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Anti-Islam TV Spot in the Netherlands Has Dutch Calling for More Love, Less Hate

Screenshot of anti-Islam video

Screenshot of the political spot created by Dutch anti-Islam party PVV from YouTube.

On Friday afternoon, March 16, 2018, many people in the Netherlands found themselves watching a campaign commercial for the Party for Freedom (PVV). Red block letters flashed against the screen to the sound of a booming musical score. “Islam is discrimination,” the first sentence read. To the sound of ominous drumbeats, “discrimination” is then replaced with words like “violence,” “terror,” “Jewish hate,” and “Christian hate.”

The Netherlands hosts local elections on March 21. The video from the PVV was aired on public broadcaster NPO in a time slotted for political messages. Almost immediately, complaints to the public station began to pour in. Many were shocked that such a video could be aired at all. Others complained that it was aired in the afternoon.

On Facebook, Abdelkarim El-Fassi of Zouka Media wrote:

…Je bent als kijker boos, verbolgen, woedend en verbaasd over hoe zoveel rabiate haat primetime via de NPO binnen heeft kunnen komen. In de ruimte waar je je het meest veilig waant: je eigen huiskamer. Midden op de dag. En de kans is groot dat je kleine het heeft gezien. Of je neefjes en nichtjes die mijlenver van je vandaan wonen en niet hebt kunnen beschermen tegen zoveel woede. Dat was mijn reactie althans; wat als Hamza, Yassin, Romaissa en Imraan hiernaar gekeken hebben?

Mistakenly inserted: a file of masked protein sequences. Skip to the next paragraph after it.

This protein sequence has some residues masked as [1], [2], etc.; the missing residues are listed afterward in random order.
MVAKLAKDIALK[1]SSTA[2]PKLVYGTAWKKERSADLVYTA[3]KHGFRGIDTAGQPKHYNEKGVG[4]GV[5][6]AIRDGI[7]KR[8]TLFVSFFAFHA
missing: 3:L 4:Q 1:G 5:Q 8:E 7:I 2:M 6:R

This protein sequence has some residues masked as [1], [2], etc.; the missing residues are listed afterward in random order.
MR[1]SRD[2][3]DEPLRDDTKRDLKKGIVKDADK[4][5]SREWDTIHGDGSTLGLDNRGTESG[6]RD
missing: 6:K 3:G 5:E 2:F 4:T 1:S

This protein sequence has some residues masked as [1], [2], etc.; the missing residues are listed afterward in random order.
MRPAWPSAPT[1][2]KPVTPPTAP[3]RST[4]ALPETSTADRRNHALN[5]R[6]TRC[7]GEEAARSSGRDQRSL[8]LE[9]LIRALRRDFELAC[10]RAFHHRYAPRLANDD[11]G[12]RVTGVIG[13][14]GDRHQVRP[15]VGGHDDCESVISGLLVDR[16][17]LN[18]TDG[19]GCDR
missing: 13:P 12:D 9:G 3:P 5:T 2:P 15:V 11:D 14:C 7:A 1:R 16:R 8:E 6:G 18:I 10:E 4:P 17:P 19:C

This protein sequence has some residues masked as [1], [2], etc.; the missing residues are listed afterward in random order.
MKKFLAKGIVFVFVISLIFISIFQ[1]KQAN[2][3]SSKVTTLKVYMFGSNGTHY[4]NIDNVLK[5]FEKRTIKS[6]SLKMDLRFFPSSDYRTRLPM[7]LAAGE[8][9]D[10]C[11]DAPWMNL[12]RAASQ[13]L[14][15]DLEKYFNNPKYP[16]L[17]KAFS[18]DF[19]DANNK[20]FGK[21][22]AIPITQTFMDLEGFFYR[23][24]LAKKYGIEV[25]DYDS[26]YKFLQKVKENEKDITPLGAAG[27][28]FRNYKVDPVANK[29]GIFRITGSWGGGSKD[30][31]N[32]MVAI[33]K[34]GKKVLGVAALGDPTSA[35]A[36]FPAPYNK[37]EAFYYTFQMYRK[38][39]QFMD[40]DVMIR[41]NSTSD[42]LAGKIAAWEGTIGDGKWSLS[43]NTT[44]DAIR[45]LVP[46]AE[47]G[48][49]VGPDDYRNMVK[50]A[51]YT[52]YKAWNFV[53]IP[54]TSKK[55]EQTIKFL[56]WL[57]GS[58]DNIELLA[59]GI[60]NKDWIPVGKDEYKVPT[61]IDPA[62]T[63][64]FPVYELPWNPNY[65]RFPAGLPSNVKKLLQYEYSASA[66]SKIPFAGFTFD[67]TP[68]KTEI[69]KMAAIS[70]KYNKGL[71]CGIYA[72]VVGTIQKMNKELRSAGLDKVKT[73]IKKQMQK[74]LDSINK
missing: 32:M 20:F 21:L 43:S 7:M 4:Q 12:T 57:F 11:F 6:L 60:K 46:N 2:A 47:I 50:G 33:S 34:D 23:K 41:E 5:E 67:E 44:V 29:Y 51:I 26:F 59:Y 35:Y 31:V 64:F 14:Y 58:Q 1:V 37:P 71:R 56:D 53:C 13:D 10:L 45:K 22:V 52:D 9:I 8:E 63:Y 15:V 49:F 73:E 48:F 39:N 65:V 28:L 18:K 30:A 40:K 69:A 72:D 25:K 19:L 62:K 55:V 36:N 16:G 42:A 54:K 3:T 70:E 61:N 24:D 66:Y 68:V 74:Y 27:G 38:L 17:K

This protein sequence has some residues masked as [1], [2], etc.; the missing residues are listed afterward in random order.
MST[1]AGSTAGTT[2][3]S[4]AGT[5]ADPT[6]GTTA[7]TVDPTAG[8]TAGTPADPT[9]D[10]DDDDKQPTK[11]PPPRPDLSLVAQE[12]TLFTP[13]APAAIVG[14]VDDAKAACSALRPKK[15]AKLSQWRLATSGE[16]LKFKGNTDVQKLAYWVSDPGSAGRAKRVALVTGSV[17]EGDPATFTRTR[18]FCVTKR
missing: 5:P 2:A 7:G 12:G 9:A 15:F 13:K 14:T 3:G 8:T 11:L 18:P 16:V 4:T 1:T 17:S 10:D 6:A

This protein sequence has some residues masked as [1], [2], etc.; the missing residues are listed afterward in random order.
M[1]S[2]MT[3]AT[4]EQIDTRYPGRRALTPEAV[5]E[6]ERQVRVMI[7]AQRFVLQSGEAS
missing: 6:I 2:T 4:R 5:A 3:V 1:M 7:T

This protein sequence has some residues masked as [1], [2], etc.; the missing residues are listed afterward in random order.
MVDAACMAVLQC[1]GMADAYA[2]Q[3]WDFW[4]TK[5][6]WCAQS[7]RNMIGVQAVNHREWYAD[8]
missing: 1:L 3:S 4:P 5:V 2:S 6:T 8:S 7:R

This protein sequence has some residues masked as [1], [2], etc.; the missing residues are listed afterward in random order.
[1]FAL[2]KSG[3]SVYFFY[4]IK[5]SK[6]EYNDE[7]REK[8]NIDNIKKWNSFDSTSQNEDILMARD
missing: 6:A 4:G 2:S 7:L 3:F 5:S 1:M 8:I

As a viewer, you are angry, bent out of shape, furious, and surprised about how so much rabid hatred can come through NPO. In the room where you feel safest: your own living room. In the middle of the day. And with the big chance that your little one has seen it. Or your nieces and nephews that live miles away that you were unable to protect from so much anger. That was my reaction at least; what if Hamza, Yassin, Romaissa, and Imraan saw this?

In response to complaints, the NPO ombudsman stated that public television has no influence on political messages:

Waar de grens ligt van wat toelaatbaar is, is in ons vrije land aan de rechter.

In our free country, the border of what is permissible is up to the judge.

For his part, Prime Minister Rutte stated:

Ik geloof dat ik hier het overgrote deel van Nederland representeer als ik zeg dat ik dit onsmakelijk vind.

I believe that I represent most of the Netherlands when I say that I find this is distasteful.

Sylvanna Simons, the founder of the anti-racist political party Bij1, had this to say about the video:

Ik ben nog onverminderd misselijk van de haatpropaganda die de NPO gisteravond uitzond namens de PVV op een tijdstip dat ook argeloze kinderen ermee geconfronteerd kunnen worden.

En wat schetst mijn verbazing?

Geen nationale verontwaardiging?

Geen “onze joods-christelijke waarden die onder druk staan?”

Geen woord in de late night talkshows?

Helemaal niks.

Oh wacht. De afzender van het haatspotje mocht vanmorgen gezellig mee presenteren bij de ochtendshow van slapend Nederland.